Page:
Vaccines (Basel). 2020 Sep 16;8(3):E535. doi: 10.3390/vaccines8030535.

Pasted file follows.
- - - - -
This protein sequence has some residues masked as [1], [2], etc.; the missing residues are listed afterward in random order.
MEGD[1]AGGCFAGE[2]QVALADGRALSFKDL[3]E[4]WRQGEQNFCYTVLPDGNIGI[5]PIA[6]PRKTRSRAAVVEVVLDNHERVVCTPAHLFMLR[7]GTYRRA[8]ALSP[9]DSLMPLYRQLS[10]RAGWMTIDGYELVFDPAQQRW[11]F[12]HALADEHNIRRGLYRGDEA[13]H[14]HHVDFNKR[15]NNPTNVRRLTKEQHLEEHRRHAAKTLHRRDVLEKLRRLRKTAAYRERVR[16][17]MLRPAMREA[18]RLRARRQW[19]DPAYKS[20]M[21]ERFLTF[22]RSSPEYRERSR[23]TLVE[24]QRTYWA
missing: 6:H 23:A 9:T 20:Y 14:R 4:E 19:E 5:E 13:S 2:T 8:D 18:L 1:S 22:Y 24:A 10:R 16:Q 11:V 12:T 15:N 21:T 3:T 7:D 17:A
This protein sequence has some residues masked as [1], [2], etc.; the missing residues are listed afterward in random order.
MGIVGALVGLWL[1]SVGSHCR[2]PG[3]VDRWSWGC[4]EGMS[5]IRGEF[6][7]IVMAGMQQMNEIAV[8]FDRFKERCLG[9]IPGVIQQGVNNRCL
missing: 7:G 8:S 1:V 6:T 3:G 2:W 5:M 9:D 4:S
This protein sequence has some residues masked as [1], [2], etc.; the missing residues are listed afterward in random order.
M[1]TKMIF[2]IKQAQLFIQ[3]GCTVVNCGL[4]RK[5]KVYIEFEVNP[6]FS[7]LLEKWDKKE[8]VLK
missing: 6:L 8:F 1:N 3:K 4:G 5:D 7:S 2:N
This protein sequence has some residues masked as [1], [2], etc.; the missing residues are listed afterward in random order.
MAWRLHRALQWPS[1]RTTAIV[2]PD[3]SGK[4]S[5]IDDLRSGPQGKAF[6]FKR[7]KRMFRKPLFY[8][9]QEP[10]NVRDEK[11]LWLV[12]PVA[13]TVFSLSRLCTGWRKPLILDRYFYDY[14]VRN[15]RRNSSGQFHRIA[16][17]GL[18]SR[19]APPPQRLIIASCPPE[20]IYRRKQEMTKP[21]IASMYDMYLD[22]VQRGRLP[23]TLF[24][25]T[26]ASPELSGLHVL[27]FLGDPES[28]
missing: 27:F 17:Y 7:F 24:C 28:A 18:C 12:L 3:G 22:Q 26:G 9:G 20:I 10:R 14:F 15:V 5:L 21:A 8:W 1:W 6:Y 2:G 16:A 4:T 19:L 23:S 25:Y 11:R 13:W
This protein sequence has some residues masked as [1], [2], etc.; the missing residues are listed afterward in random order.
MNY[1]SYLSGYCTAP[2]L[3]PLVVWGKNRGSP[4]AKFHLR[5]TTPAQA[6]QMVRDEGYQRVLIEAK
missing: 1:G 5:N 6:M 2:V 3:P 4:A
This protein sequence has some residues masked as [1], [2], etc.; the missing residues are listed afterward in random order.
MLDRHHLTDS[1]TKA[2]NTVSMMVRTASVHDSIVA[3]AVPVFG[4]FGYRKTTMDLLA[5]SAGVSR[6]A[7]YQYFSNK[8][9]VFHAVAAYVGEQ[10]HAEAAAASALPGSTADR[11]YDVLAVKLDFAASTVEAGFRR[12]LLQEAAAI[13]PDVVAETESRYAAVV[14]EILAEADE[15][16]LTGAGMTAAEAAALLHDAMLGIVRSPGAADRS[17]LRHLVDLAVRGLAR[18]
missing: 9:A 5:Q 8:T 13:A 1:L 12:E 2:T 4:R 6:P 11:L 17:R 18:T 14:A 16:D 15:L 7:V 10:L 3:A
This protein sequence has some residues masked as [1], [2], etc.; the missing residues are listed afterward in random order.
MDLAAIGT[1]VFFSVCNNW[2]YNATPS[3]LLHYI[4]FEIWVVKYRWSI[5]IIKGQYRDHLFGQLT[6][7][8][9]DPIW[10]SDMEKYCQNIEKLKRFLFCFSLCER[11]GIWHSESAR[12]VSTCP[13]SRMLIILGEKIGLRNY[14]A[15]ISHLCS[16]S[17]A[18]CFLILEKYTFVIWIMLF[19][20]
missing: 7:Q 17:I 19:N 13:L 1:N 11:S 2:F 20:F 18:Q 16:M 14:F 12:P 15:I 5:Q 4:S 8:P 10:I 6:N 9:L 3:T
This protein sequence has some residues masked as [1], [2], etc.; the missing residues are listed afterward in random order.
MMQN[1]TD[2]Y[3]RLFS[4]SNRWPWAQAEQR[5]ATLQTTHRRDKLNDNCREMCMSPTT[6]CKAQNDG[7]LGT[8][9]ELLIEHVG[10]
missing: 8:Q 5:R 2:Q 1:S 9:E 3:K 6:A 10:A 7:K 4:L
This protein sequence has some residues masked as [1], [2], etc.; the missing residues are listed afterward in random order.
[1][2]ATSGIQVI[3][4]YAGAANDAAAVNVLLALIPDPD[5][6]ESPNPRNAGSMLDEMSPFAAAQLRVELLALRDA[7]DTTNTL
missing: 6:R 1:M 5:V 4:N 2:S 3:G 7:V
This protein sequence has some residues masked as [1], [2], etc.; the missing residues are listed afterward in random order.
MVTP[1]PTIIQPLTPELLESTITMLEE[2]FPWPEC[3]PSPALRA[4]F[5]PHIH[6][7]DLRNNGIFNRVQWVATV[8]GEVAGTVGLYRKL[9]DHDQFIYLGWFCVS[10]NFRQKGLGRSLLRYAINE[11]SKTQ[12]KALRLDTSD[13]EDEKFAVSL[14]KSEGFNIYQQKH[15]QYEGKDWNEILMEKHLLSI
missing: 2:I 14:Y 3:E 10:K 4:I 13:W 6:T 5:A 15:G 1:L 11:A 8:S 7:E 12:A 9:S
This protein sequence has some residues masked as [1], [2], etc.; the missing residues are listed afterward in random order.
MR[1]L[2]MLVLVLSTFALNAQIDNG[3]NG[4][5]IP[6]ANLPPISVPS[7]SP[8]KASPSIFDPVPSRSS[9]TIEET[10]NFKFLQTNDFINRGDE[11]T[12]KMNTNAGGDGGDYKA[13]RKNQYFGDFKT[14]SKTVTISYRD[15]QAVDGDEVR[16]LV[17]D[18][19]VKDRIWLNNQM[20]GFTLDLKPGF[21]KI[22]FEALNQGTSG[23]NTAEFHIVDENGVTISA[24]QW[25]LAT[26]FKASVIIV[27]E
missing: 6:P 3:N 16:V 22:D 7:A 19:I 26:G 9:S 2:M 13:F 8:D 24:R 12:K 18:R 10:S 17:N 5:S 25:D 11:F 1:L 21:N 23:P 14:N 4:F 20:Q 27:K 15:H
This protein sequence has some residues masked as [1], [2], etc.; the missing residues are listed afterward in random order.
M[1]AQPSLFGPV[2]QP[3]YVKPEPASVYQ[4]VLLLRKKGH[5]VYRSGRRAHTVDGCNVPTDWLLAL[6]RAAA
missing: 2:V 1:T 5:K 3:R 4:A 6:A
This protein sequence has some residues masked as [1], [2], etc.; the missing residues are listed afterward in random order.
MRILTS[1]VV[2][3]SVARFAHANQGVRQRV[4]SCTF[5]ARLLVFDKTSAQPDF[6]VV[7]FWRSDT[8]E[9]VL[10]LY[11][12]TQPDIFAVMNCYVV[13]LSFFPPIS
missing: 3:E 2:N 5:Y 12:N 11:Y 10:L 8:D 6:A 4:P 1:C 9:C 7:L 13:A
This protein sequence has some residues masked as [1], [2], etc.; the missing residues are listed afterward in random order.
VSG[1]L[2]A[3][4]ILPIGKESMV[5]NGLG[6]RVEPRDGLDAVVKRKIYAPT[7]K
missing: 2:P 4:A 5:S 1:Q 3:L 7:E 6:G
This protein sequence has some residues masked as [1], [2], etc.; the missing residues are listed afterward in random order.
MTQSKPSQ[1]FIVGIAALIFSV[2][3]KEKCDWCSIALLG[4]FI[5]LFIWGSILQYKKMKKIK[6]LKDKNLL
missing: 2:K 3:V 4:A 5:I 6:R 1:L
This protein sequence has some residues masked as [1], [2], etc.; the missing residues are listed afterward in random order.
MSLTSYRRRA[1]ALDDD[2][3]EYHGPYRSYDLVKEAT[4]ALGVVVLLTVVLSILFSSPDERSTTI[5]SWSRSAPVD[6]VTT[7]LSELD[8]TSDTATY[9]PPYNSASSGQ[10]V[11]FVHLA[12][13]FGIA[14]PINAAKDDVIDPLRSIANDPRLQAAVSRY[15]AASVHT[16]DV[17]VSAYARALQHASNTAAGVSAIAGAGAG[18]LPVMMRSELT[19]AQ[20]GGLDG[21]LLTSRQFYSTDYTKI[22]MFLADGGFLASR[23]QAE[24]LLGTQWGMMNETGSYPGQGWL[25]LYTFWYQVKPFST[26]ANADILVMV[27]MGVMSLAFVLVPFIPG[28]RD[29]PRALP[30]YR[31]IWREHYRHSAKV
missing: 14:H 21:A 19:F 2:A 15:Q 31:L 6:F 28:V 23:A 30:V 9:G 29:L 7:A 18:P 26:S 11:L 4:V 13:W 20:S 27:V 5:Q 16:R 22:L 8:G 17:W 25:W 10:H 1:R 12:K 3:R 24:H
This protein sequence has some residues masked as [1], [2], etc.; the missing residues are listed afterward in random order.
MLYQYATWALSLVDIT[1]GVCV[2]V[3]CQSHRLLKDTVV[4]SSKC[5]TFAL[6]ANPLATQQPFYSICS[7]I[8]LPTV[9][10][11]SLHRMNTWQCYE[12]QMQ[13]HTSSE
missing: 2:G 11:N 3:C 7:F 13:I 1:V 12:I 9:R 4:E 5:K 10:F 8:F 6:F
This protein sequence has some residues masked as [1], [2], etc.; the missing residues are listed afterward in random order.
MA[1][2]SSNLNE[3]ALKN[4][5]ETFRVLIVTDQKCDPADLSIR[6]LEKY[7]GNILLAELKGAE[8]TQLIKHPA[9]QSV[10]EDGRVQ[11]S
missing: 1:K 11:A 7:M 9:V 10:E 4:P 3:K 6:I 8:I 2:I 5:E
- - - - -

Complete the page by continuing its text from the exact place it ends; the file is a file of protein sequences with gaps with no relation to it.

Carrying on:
Background: The lack of specific vaccines or drugs against coronavirus disease 2019 (COVID-19) warrants studies focusing on alternative clinical approaches to reduce the spread of this pandemic disease. In this study, we investigated whether anti-influenza vaccination plays a role in minimizing the diffusion of COVID-19 in the Italian population aged 65 and over. Methods: Four COVID-19 outcomes were used: severe acute respiratory syndrome coronavirus 2 (SARS-CoV-2) seroprevalence, hospitalizations for COVID-19 symptoms, admissions to intensive care units for reasons related to SARS-CoV-2, and deaths attributable to COVID-19. Results: At univariate analyses, the influenza vaccination coverage rates correlated negatively with all COVID-19 outcomes (Beta ranging from -134 to -0.61; all p < 0.01). At multivariable analyses, influenza vaccination coverage rates correlated independently with SARS-CoV-2 seroprevalence (Beta (95% C.I.): -130 (-198, -62); p = 0.001), hospitalizations for COVID-19 symptoms (Beta (95% C.I.): -4.16 (-6.27, -2.05); p = 0.001), admission to intensive care units for reasons related to SARS-CoV-2 (Beta (95% C.I.): -0.58 (-1.05, -0.12); p = 0.017), and number of deaths attributable to COVID-19 (Beta (95% C.I.): -3.29 (-5.66, -0.93); p = 0.010). The R2 observed in the unadjusted analysis increased from 82% to 159% for all the considered outcomes after multivariable analyses. Conclusions: In the Italian population, the coverage rate of the influenza vaccination in people aged 65 and over is associated with a reduced spread and a less severe clinical expression of COVID-19. This finding warrants ad hoc studies to investigate the role of influenza vaccination in preventing the spread of COVID-19.